Last Thanksgiving, I bought a Canon Rebel ti3, thinking that I would capture all of the priceless moments of my family’s life and make my home into a museum of memories. We’d have baby books for every holiday, and canvases of baby feet and pureed carrot covered cheeks adorning our hallways. I’d send personalized photo cards and calendars to all of the important folks in our lives. And oh- I’d keep the digital photos on the computer organized and duplicate free.
Kai was born six months ago today, and we have just two pictures of him hanging up. I’ve never organized a picture, never had those wrinkly feet blown up on canvas, and homemade birthday cards? Let’s just say they are perfect in my mind and my family would have loved them!
With each day that passes, I hang my head lower and lower when I think about how little I’ve gotten done, knowing that the only excuse I can give is the lamest excuse in the world: I’m a procrastinator.
Truth is, although I do a lot, and I make most deadlines, I’ve never done anything when it was supposed to be done (or at least when more organized and ambitious people might do it). I’ve always watched other people finishing projects that I had on my make-believe to-do list long before I’m sure they even knew the project existed. And until recently, I couldn’t understand my wait-until-the-last-minute tendencies. Why did I constantly hold off on things that are really important to me, only to then feel like a crappy maniac when I scrambled to finish what I knew I should have started well beforehand? Having rambunctious babies at home and working full time is enough to make me feel like I’m losing my mind at times, so why intentionally make it worse by ……….. waiting……and waiting……. and then rushing around like the world will end if I don’t get _insert important task here_ done!?!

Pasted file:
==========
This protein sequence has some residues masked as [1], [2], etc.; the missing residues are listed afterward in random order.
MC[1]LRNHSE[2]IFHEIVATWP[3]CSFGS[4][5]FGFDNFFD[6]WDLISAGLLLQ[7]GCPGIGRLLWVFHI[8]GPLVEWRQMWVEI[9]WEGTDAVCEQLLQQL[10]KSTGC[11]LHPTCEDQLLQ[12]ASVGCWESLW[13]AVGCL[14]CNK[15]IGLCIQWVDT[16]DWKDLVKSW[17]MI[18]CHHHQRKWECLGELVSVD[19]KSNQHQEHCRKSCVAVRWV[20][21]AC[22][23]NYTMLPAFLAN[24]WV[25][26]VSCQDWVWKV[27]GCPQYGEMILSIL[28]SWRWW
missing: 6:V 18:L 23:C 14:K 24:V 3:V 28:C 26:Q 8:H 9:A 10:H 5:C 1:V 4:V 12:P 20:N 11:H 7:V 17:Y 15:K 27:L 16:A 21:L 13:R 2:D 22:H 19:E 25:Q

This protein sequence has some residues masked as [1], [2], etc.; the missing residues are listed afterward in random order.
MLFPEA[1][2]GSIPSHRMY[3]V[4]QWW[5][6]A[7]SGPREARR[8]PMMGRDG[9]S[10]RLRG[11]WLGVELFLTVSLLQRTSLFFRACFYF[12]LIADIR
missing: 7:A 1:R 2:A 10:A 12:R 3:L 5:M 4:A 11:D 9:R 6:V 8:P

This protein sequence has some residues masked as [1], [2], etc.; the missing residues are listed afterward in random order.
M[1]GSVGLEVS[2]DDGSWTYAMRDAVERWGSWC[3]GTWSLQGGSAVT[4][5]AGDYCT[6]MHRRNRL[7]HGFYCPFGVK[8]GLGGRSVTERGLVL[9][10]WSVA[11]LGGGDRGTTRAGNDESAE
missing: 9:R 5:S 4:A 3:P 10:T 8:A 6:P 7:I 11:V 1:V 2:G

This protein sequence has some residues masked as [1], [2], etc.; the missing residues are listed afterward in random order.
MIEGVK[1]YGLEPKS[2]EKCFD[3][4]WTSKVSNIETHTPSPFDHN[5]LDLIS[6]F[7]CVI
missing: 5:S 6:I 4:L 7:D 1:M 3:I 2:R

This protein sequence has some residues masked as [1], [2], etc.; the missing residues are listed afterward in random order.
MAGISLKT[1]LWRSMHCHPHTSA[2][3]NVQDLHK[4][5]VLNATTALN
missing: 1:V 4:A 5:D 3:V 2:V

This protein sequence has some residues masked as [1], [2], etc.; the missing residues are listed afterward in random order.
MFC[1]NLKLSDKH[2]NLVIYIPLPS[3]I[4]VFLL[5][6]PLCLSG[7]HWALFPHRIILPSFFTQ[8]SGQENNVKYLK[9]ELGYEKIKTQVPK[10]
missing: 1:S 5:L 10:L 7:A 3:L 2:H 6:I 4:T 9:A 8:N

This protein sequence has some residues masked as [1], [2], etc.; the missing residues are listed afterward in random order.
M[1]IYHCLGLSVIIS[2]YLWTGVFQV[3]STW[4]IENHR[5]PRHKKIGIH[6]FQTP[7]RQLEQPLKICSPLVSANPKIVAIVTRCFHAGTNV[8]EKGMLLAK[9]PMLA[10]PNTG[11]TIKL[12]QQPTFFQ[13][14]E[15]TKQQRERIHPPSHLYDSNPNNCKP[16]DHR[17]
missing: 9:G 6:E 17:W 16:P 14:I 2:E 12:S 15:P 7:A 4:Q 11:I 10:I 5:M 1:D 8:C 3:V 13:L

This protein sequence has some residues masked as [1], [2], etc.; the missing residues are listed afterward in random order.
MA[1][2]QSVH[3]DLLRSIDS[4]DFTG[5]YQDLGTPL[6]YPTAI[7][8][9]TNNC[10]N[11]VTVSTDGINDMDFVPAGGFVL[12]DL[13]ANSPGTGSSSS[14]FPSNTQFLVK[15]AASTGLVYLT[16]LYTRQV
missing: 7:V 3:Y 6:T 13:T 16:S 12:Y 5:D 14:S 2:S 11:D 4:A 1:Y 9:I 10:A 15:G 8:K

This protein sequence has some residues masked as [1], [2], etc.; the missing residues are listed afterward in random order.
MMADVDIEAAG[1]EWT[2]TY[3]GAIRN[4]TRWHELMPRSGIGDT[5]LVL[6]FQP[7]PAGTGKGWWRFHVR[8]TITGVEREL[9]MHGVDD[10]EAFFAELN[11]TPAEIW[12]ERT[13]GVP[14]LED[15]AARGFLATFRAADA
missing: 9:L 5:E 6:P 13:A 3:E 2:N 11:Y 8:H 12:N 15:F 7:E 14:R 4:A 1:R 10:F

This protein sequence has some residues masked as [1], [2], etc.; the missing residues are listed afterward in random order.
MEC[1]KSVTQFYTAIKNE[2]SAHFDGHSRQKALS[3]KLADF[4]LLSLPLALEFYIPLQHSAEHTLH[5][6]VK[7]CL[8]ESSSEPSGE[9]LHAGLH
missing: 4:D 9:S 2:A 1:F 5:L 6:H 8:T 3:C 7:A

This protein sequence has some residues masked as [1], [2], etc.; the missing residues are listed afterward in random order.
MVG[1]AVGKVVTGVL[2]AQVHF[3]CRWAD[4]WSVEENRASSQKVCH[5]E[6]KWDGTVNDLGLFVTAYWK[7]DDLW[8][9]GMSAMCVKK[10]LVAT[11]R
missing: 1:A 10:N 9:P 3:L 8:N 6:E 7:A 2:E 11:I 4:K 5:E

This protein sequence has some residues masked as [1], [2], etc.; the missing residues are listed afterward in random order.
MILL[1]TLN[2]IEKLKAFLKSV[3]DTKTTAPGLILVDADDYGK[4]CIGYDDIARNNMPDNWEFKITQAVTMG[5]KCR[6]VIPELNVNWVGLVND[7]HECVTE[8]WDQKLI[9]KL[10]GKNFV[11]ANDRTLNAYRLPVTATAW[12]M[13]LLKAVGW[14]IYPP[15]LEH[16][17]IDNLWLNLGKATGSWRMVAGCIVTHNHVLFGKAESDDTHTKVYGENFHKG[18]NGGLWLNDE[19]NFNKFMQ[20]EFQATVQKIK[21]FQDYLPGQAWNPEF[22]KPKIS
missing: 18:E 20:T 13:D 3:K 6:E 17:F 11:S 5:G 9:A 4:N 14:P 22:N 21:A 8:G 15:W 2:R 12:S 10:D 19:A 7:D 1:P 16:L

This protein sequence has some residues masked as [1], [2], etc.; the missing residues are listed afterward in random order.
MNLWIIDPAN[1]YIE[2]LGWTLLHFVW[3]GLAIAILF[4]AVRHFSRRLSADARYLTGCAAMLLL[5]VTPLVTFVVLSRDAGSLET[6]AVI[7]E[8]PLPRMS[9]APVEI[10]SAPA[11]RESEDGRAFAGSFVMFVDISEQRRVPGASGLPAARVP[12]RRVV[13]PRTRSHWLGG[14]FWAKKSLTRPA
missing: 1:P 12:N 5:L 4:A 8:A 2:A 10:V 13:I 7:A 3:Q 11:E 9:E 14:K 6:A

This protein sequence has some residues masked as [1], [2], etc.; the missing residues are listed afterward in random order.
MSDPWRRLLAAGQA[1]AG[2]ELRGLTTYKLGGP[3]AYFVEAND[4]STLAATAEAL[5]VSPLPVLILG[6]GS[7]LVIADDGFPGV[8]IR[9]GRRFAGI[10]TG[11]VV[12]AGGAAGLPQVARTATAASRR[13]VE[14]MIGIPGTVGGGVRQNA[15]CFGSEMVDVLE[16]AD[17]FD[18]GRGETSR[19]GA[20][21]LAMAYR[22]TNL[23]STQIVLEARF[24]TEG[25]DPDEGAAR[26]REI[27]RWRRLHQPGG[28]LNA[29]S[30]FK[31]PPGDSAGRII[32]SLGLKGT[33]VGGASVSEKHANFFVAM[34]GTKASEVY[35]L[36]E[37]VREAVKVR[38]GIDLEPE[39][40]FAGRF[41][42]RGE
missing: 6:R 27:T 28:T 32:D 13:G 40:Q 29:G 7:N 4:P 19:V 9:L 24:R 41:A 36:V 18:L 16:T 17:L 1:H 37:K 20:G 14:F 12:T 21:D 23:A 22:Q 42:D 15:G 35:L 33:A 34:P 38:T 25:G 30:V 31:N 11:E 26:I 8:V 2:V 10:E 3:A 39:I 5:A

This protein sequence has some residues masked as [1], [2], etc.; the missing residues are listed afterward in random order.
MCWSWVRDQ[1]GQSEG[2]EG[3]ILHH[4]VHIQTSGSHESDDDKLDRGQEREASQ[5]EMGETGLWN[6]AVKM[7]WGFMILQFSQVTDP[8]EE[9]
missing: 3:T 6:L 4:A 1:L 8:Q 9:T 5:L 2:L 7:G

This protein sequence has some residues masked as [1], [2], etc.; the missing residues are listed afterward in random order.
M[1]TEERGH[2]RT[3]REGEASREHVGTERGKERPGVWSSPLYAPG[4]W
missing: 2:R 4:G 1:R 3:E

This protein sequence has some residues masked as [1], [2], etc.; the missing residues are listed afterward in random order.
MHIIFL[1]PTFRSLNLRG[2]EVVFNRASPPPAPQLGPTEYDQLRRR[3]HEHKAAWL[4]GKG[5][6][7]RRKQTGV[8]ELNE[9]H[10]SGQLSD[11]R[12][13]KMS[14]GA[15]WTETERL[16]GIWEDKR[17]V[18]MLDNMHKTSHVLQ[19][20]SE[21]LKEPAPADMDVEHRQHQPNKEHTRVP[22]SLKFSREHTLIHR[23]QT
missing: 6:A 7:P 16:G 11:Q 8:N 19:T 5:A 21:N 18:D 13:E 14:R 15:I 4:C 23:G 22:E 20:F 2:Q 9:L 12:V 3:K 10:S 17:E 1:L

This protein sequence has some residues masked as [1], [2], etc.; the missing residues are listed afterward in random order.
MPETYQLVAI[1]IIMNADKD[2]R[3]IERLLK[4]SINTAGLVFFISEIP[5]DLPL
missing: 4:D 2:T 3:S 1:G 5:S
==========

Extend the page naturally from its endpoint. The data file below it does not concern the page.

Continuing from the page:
Well, I recently may have found the answer. As I was flipping through NPR articles and I noticed an interesting interview with John Perry, a professor of philosophy at Stanford University, the author of the book The Art of Procrastination: A Guide to Effective Dawdling, Lollygagging and Postponing. Reading the interview and corresponding excerpt from the book immediately made me feel better about my P-word problem. According to Perry, I’m not a bad person because I leave things to the last minute (phew!). I’m what he labels a “structured procrastinator,” or “a person who gets a lot done by not doing other things.”
What may be the reason for procrastination? Perfectionism. Perry tells NPR that, “You set the bar so high in this first rush of enthusiasm, then you look at the bar and say, ‘I’m not going to try to jump over that.’ And the procrastination gives you permission to lower the bar.” Thinking about a new project is exciting. Having a hallway of the best baby pictures on Earth (painstakingly chosen from a pool of 3000) and handing out leather-bound photobooks at Christmas that make everyone teary-eyed with joy are things that I can make perfect in my head, but carrying them out and presenting them the way that I want them to other people is nearly impossible. So instead of starting on time, I wait, and fill my days with tasks I know I can do well: making animal noises with my boys, talking to my husband, writing lesson plans. And watching television. And stalking Facebook.
And the days will roll together into months, and months into years, and I’ll probably get that canvas of Kai’s carrot covered cheeks just in time for his senior picture photo-shoot. I may have found the reason for my procrastination, but a reason is just an excuse; it is not a cure. I’ll probably not start anything ambitious tomorrow, and I’ll probably feel badly about it, too.
Are you also a procrastinator? How do you try to prevent (or at least limit) the panic of having so much to do in just an inch of time?